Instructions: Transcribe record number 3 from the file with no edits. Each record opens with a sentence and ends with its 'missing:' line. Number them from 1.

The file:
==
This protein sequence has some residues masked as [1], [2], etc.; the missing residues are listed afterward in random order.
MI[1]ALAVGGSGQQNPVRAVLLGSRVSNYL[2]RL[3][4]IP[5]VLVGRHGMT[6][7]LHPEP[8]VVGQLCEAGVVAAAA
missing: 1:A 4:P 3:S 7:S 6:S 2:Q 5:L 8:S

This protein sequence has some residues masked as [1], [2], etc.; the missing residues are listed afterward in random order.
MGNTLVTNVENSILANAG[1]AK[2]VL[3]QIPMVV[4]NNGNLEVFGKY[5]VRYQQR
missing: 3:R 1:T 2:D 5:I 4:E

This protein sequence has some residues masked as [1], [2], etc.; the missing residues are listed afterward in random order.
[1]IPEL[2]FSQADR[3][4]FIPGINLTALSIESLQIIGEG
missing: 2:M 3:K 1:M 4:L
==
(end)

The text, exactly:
This protein sequence has some residues masked as [1], [2], etc.; the missing residues are listed afterward in random order.
[1]IPEL[2]FSQADR[3][4]FIPGINLTALSIESLQIIGEG
missing: 2:M 3:K 1:M 4:L